Knowing how to build minor chords on piano is an
essential element of composition that any pianist should know. Thankfully, it’s pretty easy to do! Read this
article closely, and you should have things figured out in no time.
Here’s the simplest way to create a minor chord (it will help if you have a piano or keyboard close at hand
while you read this explanation):
First off, select the note that you want to the minor chord to be in, or your root note. For example, if you
want to play an E minor, the root note will be E.
Now count three semitones up. That’s three steps forward, including the black keys. This is the minor third. In
an E minor chord, the third will be a G.
From the minor third, count up four more semitones. This is a perfect fifth from your root note. If you’re
playing an E minor, the perfect fifth will be a B.
Note that if you play only the root note and the fifth, you aren’t playing a minor chord. It’s the minor third
that gives the chord that extra layer of tension that makes it minor. As an example, move the minor third up one
step and play the root and perfect fifth along with that. You’re now playing a major chord! That small shift is all
that separates a minor and major.
Another way to explain minor chords on piano is to say that a minor third with a major third on top makes a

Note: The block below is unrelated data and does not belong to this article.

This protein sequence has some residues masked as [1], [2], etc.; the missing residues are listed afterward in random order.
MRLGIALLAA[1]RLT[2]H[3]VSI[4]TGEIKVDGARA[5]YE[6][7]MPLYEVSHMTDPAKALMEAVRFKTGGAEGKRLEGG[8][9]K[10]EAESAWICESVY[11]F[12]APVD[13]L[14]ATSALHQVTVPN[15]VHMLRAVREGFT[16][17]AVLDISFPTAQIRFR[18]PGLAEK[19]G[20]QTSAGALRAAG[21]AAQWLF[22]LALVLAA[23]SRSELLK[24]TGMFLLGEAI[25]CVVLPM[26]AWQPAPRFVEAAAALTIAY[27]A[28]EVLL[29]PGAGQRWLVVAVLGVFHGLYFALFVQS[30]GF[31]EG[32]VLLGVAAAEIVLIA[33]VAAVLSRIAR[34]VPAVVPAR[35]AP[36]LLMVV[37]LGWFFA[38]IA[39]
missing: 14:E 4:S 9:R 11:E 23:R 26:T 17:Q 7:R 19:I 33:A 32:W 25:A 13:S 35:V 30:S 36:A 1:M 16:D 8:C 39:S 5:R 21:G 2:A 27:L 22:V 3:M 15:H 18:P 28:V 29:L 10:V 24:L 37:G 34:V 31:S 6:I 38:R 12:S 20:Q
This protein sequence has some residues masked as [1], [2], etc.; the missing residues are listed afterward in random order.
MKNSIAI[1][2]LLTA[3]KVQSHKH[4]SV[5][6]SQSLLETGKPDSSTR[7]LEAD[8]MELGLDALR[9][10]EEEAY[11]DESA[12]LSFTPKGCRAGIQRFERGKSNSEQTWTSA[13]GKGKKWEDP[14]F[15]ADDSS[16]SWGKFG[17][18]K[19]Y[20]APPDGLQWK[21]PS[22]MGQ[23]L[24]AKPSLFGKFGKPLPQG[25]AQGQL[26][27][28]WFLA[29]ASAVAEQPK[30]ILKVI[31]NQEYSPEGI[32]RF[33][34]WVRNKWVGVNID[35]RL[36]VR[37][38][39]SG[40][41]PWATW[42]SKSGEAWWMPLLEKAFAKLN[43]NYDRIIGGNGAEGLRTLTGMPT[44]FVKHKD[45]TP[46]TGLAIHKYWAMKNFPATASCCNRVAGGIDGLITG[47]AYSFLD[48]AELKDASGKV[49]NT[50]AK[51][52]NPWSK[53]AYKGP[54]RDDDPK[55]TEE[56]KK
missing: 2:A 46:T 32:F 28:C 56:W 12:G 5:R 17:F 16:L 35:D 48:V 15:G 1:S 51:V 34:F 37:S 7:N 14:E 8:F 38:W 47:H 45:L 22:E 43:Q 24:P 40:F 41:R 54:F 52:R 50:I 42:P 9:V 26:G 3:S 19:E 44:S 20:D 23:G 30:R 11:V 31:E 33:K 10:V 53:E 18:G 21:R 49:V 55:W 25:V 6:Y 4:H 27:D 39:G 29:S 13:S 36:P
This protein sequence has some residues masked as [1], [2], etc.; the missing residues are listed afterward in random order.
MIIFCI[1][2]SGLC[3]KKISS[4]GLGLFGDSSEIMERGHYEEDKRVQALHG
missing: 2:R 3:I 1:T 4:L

Now, you don’t have to play your chords all clumped together like this. Instead, you can separate the notes out
over the keyboard and give yourself a much more interesting sound. Try a few of the following:
Play an E minor chord at explained above. Then move the root E note up an octave, so
you’re playing the notes in the order G, B then E. This is called the first inversion of E minor. For more
information, read our article on piano chord inversions.
Now move the G up an octave so that you’re playing in the order B, E and G. This is the second inversion. See if
you can tell differences in the way these three inversions sound, despite the fact that you’re only ever playing
the same three notes. Move the B up an octave, and you’re back at the root chord.
Okay, now that we’ve covered inversions, let’s try changing around the bass notes. These are sometimes called
Play the root E minor chord: E, G, B around the middle of your piano with your right hand. Now with your left,
play an E at the lower end of the piano. You can hear how this extra bass note makes things sound firmer, can’t
Now play a G as a bass note instead. How does this change the sound? Try a B as well and see what effect that
has. How about if you play two bass notes?
As you can see, there is plenty of experimentation to be done. Try the above exercises in a range of different
keys and inversions, and you should find a number of ways to make minor chords more interesting.
From this article, you should be able to see how minor chords on piano can be used to create great sounds. Now
stop reading, and start playing!
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